a. Brian Kimberling, coming for Snapper on Thursday, April 25, 7 pm, at Boswell.
We love this book, but it's tricky for a first novel where the event is so close to the on-sale date but there's no family or friends component. Stacie designed a bird display to help promote the book.
Here's a recommendation from Hannah: "While reading Snapper, you get to know your new fictional best friend, Nathan Lochmueller. Why, you ask, is he so great? It's because he's a born storyteller! He's able to take all of the good, weird, and nostalgic times of life in Evansville, Indiana and make them the most compelling reading you never knew you were missing."
Of all the books listed, this is the most appealing to birdwatchers.
Robinette blends speculative and romantic elements in a way that can intrigure folks interested in either genre. Jane at our store is reading this as a loyal member of JASNA (the Jane Austen Society of North America, to which Kowal also belongs), but another fan is Jim Higgins at the Journal Sentinel who wrote in 2012 "What impressed me most about this smoothly written novel is how seamlessly Kowal has woven the magic into the story, and devised a form of magic that fits the Ellsworths' world. The creating of illusions to make a mundane world more pleasant -- that's of a piece with the music and painting young women of this era were already learning."
c. Dale Kushner, author of The Conditions of Love, on Thursday, May 16, 7 pm.
From the publisher: "In 1953, ten-year-old Eunice lives in the backwaters of Wisconsin with her outrageously narcissistic mother, a manicurist and movie star worshipper. Abandoned by her father as an infant, Eunice worries that she will become a misfit like her mother. When her mother's lover, the devoted Sam, moves in, Eunice imagines her life will finally become normal. But her hope dissolves when Sam gets kicked out, and she is again alone with her mother. A freak storm sends Eunice away from all things familiar. Rescued by the shaman-like Rose, Eunice's odyssey continues with a stay in a hermit's shack and ends with a passionate love affair with an older man. Through her capacity to redefine herself, reject bitterness and keep her heart open, she survives and flourishes. In this, she is both ordinary and heroic. At once fable and realistic story, The Conditions of Love is a book about emotional and physical survival. Through sheer force of will, Eunice saves herself from a doomed life." Comparisons are to Elizabeth Strout and Mona Simpson.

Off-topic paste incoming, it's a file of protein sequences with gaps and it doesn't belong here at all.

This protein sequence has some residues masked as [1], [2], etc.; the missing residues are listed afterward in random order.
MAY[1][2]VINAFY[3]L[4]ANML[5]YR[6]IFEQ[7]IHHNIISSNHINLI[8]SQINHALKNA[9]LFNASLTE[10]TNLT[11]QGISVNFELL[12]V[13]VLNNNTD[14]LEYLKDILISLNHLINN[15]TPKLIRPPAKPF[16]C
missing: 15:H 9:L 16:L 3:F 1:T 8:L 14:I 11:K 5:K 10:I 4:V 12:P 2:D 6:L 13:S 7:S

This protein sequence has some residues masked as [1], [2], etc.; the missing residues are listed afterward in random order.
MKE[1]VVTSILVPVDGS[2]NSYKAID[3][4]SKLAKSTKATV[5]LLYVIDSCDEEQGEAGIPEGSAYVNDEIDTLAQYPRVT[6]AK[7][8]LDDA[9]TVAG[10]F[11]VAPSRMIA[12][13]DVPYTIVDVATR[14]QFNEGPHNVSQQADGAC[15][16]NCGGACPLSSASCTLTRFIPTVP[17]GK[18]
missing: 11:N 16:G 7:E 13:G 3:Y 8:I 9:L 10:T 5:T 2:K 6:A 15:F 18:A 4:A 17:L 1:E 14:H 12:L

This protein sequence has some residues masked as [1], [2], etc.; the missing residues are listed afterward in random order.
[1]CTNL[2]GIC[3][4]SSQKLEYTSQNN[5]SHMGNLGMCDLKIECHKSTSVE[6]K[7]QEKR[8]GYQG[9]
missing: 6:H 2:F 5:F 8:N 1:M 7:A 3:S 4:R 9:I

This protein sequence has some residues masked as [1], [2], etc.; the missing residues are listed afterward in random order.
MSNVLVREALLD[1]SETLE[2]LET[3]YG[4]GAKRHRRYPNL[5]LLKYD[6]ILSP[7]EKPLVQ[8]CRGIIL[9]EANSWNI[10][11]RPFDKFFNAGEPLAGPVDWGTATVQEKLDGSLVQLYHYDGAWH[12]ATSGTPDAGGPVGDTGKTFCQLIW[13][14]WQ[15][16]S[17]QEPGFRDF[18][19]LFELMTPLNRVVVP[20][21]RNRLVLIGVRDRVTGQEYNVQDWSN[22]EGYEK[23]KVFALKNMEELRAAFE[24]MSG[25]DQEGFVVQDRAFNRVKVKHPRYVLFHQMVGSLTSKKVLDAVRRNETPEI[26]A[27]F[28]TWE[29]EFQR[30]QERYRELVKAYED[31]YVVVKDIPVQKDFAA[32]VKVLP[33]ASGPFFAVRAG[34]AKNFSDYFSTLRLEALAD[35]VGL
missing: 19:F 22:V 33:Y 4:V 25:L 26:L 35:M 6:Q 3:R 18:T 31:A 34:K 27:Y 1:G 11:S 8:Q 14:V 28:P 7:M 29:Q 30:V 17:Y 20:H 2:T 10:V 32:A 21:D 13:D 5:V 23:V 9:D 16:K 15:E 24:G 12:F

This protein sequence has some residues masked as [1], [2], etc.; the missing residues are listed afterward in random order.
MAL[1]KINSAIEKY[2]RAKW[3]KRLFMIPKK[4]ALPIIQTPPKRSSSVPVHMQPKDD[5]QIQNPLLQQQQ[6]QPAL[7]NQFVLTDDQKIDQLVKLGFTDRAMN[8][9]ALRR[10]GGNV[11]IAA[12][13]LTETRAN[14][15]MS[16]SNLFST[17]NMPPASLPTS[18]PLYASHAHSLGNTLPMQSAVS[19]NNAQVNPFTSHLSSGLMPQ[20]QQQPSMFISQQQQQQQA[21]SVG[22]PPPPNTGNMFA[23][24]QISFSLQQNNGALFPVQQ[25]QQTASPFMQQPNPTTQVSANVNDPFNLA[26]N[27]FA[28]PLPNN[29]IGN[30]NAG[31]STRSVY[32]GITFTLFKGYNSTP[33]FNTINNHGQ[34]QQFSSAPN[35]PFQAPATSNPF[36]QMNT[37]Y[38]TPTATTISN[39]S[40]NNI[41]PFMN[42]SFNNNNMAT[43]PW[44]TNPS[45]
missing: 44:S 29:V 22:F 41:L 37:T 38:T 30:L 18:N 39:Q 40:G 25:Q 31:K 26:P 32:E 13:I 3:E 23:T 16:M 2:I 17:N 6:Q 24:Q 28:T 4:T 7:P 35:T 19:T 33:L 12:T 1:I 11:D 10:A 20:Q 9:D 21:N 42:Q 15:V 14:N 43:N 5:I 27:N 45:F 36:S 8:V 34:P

Kushner's debut novel had the usual kind of conversation in booking it. She's a Wisconsin writer with a high profile release, so I did an inquiry, first checking to see if she had a strong enough family and friends base for a local launch. As she doesn't have a Milwaukee background, our next thought was to pair her up with another novelist, especially because we have a lot of debuts out this season, and there's something really great about two authors having a conversation, which always winds up happening during the question part of the talk. Our first thought was to pair her with Rebecca Kanner and have a flood theme (as Sinners and the Sea is about Noah's wife, and Kushner's novel also has a flood as a pivotal plot point). But being that we have flood warnings, I'm glad we didn't do this as it could have turned out not so great. Kanner is now reading with Joshua Henkin on April 30.
And then we looked to Andrea Lochen, a Wauwatosa writer who is coming out with The Repeat Year. Both authors have taught writing. They might have some interesting things to say to each other, particularly if it turns out there are plot or thematic connections that I haven't caught yet. This is a game you can play, by the way. Pair up any two books and try to imagine how you would link them together when making a sign.
d. David Sedaris, coming for Let's Explore Diabetes with Owls.
He'll be at Boswell on Sunday, May 26, 2 pm. You are probably wondering why we are doing this at Boswell, but the thing you need to know is that publisher events must be inside bookstores. All other events are run by an outside production company. Some stores around the country are doing book-with-ticket events, but ours is going to be a classic and free-and-open-to-the-public-no-ticket-or-book-purchased required extravaganza. Once we reach capacity, folks we'll have a signing line outside, much like we did for the Barrowmans in the fall. It's going to be crazy. If you like your Sedaris events civilized, he'll be coming back to the Pabst in the fall for a ticketed event.
We do have a few events coming up with tickets, however. Details to come.